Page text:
LGA wants help with teachers pay

8 Feb 01
The Local Government Association has asked the Treasury to fund a £200m shortfall created by the teachers' pay increase agreed by the government last week.

09 February 2001

Education Secretary David Blunkett accepted the advice of the School Teachers Review Body, giving a 3.7% increase for all teachers, with new recruits getting a 6% rise from April. Teachers in the capital will get a 30% increase in London weighting, which Blunkett suggests will help recruitment and retention.

However, the LGA is angry that the pay deal is not fully funded. Education chair Graham Lane said: 'We welcome the new pay for teachers and increases in London allowances but we want Gordon Brown to deliver the extra cash so that school services, such as secretarial help and classroom assistants, can still be paid for.'

Despite an extra £52m cash injection from the government last week, LGA education leaders are concerned that the government does not recognise the financial pressures facing many authorities, not least in retaining teachers and recruiting new ones.

Many councils are confused about the funding. Several inner-city boroughs – including Hackney and Newham in London – failed to receive any extra finance. Large numbers of authorities are to receive up to £100,000 while others, including Durham, Birmingham and Bradford, have been awarded millions of pounds.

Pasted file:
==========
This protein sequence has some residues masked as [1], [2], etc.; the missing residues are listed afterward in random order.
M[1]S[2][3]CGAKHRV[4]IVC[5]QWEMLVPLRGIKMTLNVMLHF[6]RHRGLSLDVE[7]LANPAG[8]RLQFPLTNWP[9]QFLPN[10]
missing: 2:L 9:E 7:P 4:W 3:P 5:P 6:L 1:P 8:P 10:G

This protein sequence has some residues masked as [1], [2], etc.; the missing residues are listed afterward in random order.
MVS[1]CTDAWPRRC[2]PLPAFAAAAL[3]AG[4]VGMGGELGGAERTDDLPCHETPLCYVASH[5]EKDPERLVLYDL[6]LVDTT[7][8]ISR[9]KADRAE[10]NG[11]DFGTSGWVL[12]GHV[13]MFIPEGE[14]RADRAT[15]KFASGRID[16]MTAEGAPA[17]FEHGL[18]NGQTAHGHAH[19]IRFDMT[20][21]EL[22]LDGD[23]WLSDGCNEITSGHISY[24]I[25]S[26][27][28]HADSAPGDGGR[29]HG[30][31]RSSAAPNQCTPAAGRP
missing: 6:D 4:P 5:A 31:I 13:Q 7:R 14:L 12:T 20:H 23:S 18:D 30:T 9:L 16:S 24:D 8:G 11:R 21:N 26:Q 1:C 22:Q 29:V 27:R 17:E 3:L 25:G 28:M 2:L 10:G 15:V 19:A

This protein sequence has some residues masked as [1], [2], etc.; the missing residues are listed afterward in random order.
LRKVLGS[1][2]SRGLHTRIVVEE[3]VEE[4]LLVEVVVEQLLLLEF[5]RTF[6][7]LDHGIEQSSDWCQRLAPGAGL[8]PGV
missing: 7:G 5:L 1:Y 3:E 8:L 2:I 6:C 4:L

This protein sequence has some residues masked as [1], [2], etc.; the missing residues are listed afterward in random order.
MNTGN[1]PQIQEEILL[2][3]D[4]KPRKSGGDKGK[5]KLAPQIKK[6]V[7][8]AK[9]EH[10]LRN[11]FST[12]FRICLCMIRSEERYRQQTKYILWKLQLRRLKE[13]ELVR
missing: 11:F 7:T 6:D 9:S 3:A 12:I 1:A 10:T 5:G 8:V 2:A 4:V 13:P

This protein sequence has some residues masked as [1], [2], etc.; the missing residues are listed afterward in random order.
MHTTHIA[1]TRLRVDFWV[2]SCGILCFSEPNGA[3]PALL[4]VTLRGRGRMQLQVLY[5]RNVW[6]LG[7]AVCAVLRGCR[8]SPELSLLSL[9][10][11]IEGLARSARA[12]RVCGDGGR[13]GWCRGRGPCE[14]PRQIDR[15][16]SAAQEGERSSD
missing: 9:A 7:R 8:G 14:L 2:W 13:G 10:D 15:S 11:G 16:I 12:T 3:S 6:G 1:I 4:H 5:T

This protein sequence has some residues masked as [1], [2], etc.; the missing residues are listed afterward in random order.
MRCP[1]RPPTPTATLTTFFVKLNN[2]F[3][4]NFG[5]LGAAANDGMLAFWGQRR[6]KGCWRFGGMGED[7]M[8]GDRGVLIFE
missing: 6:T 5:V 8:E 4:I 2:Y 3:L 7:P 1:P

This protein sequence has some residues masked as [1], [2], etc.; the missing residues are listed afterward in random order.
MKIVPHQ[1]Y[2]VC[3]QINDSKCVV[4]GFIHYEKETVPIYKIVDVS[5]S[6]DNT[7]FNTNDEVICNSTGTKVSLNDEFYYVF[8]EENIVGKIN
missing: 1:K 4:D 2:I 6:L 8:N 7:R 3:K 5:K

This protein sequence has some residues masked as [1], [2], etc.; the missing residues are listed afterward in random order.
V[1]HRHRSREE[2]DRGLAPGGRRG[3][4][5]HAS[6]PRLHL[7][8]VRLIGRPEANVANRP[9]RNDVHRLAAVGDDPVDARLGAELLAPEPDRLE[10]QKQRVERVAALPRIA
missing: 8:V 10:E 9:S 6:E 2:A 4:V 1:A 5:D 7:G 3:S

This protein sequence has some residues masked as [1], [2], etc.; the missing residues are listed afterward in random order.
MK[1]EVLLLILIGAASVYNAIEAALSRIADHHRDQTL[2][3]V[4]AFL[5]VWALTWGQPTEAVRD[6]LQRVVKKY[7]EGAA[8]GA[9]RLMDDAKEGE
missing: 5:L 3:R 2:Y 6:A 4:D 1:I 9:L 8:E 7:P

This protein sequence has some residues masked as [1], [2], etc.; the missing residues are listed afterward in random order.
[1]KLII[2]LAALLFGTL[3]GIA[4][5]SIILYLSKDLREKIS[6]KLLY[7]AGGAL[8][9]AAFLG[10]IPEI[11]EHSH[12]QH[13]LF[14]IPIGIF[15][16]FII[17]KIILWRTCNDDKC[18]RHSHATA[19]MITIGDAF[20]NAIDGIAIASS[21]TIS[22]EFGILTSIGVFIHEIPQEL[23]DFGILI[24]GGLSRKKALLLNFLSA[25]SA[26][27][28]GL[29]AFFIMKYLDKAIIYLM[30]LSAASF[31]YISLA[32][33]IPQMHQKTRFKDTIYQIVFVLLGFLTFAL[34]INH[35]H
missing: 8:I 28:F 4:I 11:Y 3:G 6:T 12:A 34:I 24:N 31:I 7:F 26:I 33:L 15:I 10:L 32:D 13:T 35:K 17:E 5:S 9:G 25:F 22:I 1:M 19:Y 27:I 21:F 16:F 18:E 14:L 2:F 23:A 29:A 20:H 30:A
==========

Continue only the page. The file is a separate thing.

The government said councils would get the money under three options: to help pay for their higher education funding; in allowances from the Neighbourhood Renewal Fund; and on recruitment and retention. But most authorities are unclear about whether they will be allowed to spend the money as they wish.

There was a stark contrast in Wales, where Finance Minister Edwina Hart announced a £6m boost following the pay rise. She said the money was specifically for school improvements.

Teachers in Scotland got a 10% increase last month which will see them earn 21.5% extra over the next three years, although they still lag behind English teachers in annual salary terms.

David Hart, the general secretary of the National Association of Headteachers, was not impressed by the rise. He said: 'The rise of 3.7% will not stop experienced senior staff leaving the profession. The government has to take a leaf out of the Scottish book and improve the salaries and conditions of service of the profession much more dramatically.'


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